I must point out that in the days before the introduction of brief writing, when an appellant or his counsel failed to advance any argument in support of any ground of appeal filed, he was deemed to have abandoned such a ground. There was then no need to call upon the respondent to address the court in such a case and the court needed not to consider such a ground or grounds; see John Nwachukwu & Anor v. Michael Abara & Ors. (1976) 2 S.C.157.

In my opinion the matter is no longer that straightforward since the introduction of brief writing in this court and the Court of Appeal. The main purpose of the introduction of brief writing is to curtail the time that should have been wasted in lengthy oral argument. The brief has become a part of the argument, so that oral argument is now intended to amplify, articulate and highlight the main points in the brief, whenever necessary. So, sometimes appellant’s counsel simply relies upon his brief and adopts the argument therein as his argument in the appeal. At other times, he complements his argument in the brief with his oral argument. As these are the cases, it appears to me that it cannot now be correctly said, as suggested by the learned Justices in the court below, that failure to advance oral argument on a point contained in the brief amounts to an abandonment of the point. To so hold is to mix the old and the new procedures and thereby encourage unnecessary repetition of an argument in the brief in oral argument. In case of a clear abandonment during oral argument of a ground or an issue covered in the brief as was the case with the cross appeal in Henry Stephens Eng. Ltd. v. Complete Home Ent. Nig. Ltd. (1987) 1 N.S.C.C.21, at p.28; (1987) 1 N.W.L.R. (Pt.47) 40 the appeal on that issue or ground fails. That is not the case here. But having said so, the real problems of the appellant in this appeal are not only that he did not comply with rules in getting up his brief, but also that he made no effort to show that the above error by the court below affected the merits of the case.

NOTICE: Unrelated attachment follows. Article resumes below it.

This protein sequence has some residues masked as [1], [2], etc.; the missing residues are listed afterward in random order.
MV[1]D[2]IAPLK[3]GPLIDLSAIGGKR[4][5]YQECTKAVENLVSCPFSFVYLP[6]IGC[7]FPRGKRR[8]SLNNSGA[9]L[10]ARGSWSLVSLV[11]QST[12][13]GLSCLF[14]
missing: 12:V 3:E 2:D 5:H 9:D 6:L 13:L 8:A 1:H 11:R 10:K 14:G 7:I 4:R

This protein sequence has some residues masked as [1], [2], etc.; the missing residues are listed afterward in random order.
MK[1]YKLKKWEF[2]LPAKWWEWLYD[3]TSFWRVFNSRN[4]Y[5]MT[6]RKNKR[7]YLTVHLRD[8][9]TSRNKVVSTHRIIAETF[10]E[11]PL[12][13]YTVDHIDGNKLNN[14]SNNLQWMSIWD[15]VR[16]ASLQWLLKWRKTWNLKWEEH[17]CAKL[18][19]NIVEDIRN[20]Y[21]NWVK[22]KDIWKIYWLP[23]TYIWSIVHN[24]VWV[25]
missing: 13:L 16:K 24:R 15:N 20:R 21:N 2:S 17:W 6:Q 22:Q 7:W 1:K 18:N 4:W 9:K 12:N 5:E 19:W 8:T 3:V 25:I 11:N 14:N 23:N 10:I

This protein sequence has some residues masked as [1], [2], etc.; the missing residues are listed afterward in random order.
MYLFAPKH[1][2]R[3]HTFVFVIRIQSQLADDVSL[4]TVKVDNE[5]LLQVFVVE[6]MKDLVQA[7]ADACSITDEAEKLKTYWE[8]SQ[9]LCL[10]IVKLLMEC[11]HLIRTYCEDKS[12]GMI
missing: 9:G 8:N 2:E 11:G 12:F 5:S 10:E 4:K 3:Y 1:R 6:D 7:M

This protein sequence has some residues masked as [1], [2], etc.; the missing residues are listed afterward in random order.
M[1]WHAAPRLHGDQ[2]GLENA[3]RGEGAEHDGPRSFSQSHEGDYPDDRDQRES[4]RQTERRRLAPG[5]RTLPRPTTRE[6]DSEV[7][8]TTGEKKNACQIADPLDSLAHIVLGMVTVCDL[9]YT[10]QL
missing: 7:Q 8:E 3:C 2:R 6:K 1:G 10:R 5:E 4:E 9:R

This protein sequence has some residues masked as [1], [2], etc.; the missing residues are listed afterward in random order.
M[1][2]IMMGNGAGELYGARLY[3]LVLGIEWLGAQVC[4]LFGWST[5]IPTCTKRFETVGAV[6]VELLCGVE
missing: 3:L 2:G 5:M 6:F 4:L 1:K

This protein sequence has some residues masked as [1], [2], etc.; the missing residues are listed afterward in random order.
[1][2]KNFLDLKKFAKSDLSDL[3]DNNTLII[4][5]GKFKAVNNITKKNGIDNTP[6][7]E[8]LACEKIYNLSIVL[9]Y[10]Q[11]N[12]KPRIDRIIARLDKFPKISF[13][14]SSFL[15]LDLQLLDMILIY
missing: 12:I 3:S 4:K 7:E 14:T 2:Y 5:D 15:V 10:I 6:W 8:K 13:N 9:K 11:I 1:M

The conclusion that I feel bound to reach is, therefore, that although the Court of Appeal was in error in holding that failure to argue, in oral argument, some grounds of appeal already argued in the brief amounted to an abandonment of such grounds, I should still dismiss the appeal in so far as the appellant has not shown either in his brief or oral argument before this court that consideration of those grounds would have made any difference to the result of the appeal. It is not enough to just show that the court below was in error to have refused to consider them.